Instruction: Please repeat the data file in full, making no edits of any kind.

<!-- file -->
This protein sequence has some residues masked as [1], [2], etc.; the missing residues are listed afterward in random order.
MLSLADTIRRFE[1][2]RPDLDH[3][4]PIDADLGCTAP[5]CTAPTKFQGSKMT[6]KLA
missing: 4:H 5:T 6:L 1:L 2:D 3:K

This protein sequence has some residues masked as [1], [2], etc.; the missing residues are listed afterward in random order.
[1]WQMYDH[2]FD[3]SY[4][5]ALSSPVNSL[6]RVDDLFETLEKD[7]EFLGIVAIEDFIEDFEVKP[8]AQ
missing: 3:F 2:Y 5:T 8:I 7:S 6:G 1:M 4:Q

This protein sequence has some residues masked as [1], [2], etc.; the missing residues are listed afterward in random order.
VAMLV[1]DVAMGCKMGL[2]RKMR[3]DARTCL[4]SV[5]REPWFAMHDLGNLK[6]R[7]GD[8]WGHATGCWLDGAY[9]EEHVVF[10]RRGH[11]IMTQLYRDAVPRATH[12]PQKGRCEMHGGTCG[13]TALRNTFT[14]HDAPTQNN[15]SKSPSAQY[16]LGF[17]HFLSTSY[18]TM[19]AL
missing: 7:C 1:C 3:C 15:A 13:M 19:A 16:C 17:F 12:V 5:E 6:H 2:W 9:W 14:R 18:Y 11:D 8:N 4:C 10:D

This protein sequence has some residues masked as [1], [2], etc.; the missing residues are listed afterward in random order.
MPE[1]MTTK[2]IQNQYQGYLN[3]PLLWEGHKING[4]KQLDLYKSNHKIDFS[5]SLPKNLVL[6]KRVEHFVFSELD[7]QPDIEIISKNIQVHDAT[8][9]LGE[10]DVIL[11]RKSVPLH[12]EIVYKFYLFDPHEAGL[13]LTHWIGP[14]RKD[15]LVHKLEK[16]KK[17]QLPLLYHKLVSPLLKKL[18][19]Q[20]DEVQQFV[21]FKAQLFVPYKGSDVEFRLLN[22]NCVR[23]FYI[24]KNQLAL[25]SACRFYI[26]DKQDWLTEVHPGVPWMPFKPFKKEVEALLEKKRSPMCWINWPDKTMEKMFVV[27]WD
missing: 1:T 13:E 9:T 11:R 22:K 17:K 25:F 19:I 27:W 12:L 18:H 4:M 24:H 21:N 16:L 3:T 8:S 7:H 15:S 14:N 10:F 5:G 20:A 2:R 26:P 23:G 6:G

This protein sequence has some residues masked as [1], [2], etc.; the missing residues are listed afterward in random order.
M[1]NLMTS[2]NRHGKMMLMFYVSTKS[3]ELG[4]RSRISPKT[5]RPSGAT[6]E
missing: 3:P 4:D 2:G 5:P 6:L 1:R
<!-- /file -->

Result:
This protein sequence has some residues masked as [1], [2], etc.; the missing residues are listed afterward in random order.
MLSLADTIRRFE[1][2]RPDLDH[3][4]PIDADLGCTAP[5]CTAPTKFQGSKMT[6]KLA
missing: 4:H 5:T 6:L 1:L 2:D 3:K

This protein sequence has some residues masked as [1], [2], etc.; the missing residues are listed afterward in random order.
[1]WQMYDH[2]FD[3]SY[4][5]ALSSPVNSL[6]RVDDLFETLEKD[7]EFLGIVAIEDFIEDFEVKP[8]AQ
missing: 3:F 2:Y 5:T 8:I 7:S 6:G 1:M 4:Q

This protein sequence has some residues masked as [1], [2], etc.; the missing residues are listed afterward in random order.
VAMLV[1]DVAMGCKMGL[2]RKMR[3]DARTCL[4]SV[5]REPWFAMHDLGNLK[6]R[7]GD[8]WGHATGCWLDGAY[9]EEHVVF[10]RRGH[11]IMTQLYRDAVPRATH[12]PQKGRCEMHGGTCG[13]TALRNTFT[14]HDAPTQNN[15]SKSPSAQY[16]LGF[17]HFLSTSY[18]TM[19]AL
missing: 7:C 1:C 3:C 15:A 13:M 19:A 16:C 17:F 12:V 5:E 6:H 2:W 9:W 14:R 18:Y 11:D 8:N 4:C 10:D

This protein sequence has some residues masked as [1], [2], etc.; the missing residues are listed afterward in random order.
MPE[1]MTTK[2]IQNQYQGYLN[3]PLLWEGHKING[4]KQLDLYKSNHKIDFS[5]SLPKNLVL[6]KRVEHFVFSELD[7]QPDIEIISKNIQVHDAT[8][9]LGE[10]DVIL[11]RKSVPLH[12]EIVYKFYLFDPHEAGL[13]LTHWIGP[14]RKD[15]LVHKLEK[16]KK[17]QLPLLYHKLVSPLLKKL[18][19]Q[20]DEVQQFV[21]FKAQLFVPYKGSDVEFRLLN[22]NCVR[23]FYI[24]KNQLAL[25]SACRFYI[26]DKQDWLTEVHPGVPWMPFKPFKKEVEALLEKKRSPMCWINWPDKTMEKMFVV[27]WD
missing: 1:T 13:E 9:T 11:R 22:K 17:K 25:F 19:I 27:W 12:L 18:H 4:M 24:H 21:N 16:L 3:T 8:S 7:H 15:S 14:N 10:F 5:G 20:A 2:R 26:P 23:G 6:G

This protein sequence has some residues masked as [1], [2], etc.; the missing residues are listed afterward in random order.
M[1]NLMTS[2]NRHGKMMLMFYVSTKS[3]ELG[4]RSRISPKT[5]RPSGAT[6]E
missing: 3:P 4:D 2:G 5:P 6:L 1:R